Archive for Profile

Desiree Hajny Galley

Desiree Hajny -03Desiree Hajny of Blue Hill, NE, was the fea­tured artist at Carv-Fest ’13.  She is a well know artist, teacher and author, and has been cre­at­ing wood sculp­tures of mam­mals since 1985. Her work has gar­nered twen­ty-four best-of-show hon­ors, over one hun­dred fifty first place awards, and eigh­teen people’s choice awards.

Desiree was a found­ing mem­ber of the Car­i­ca­ture Carvers of Amer­i­ca and the first female. In April of 2003 Desiree was the third recip­i­ent of the Wood Carv­ing Illus­trat­ed Wood­carv­er of the Year award, which is pre­sent­ed annu­al­ly to nation­al and inter­na­tion­al carvers.

To view more of the carv­ings she had on exhib­it at Carv-Fest ’13,  click HERE, or in the menu bar at the top of the page, click on WOM then select Gal­leries from the pull-down menu.

Pho­tos pro­vid­ed by “Ol’ Don” and Sandie Burgdorf.

Carver Profile: Sampa Lhundup

Sampa LhundupWho: Sampa Lhundup

Home­town: Nagchu Coun­ty, Tibet; cur­rent­ly liv­ing in Rochester, NY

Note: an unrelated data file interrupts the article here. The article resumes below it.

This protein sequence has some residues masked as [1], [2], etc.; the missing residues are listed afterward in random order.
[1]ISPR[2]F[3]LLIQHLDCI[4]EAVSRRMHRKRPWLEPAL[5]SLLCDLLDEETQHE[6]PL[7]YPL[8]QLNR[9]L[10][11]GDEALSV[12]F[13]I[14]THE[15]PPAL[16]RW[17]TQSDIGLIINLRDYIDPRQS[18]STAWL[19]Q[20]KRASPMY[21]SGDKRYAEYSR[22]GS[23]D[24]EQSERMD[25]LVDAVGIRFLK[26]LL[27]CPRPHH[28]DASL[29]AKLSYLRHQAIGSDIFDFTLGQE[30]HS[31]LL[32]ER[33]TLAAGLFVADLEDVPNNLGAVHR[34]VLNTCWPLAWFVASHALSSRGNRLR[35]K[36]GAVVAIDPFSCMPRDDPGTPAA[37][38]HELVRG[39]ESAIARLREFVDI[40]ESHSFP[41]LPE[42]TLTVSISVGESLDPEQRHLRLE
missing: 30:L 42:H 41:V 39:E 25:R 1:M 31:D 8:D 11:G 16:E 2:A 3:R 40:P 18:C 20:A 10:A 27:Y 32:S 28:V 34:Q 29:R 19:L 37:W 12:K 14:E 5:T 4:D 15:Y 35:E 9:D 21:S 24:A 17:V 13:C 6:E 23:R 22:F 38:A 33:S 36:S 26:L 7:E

Carv­ing Styles:  Intri­cate­ly carved reli­gious objects in the Tibetan tra­di­tion, as well as freeform sculp­tures and objects

Train­ing: 

  • Third gen­er­a­tion mas­ter wood­carv­er (his grandfather’s work can still be found in the Pota­la in Lhasa)
  • Six years of train­ing (study and appren­tice­ship) through the Shachun Wood­craft Cen­ter affil­i­at­ed with the Tibetan Gov­ern­ment in Exile in India.

Pro­fes­sion­al Expe­ri­ence:

  • Served as a mas­ter in res­i­dence at Markham Tibetan Tra­di­tion­al Wood­carv­ing Insti­tute Estab­lished a stu­dio in Dharam­sala where he employed up to 20 wood arti­sans and stu­dents to help with his com­mis­sions.
  • Client list includ­ed H. H. the Dalai Lama and many well-known Tibetan lamas.
  • Cur­rent­ly carves in a shop in Rochester, NY and sells his art work through word of mouth in the Bud­dhist com­mu­ni­ty or via his web­site at  www.TibetanWoodcarver.com

His­to­ry:  Born into a nomadic fam­i­ly, Lhundup lived in a tra­di­tion­al yak hair tent as a boy.  Lat­er, as a young man, he was jailed and tor­tured by the Chi­nese and lat­er escaped to India over the moun­tains at great per­son­al per­il.  In India he met a Tibetan woman and began a fam­i­ly.

In 2011 Lhundup left for the Unit­ed States at the invi­ta­tion of mem­bers of the White Lotus Bud­dhist Cen­ter com­mu­ni­ty.   His fam­i­ly remains in India as his refugee sta­tus has not been final­ized (he has a polit­i­cal asy­lum hear­ing sched­uled for Octo­ber of this year).  He has learned Eng­lish (a work still in progress) and is work­ing to estab­lish him­self as an artist here in the Unit­ed States so he can bring his fam­i­ly to live with him.

To see more of Sampa Lhundup’s work, click HERE

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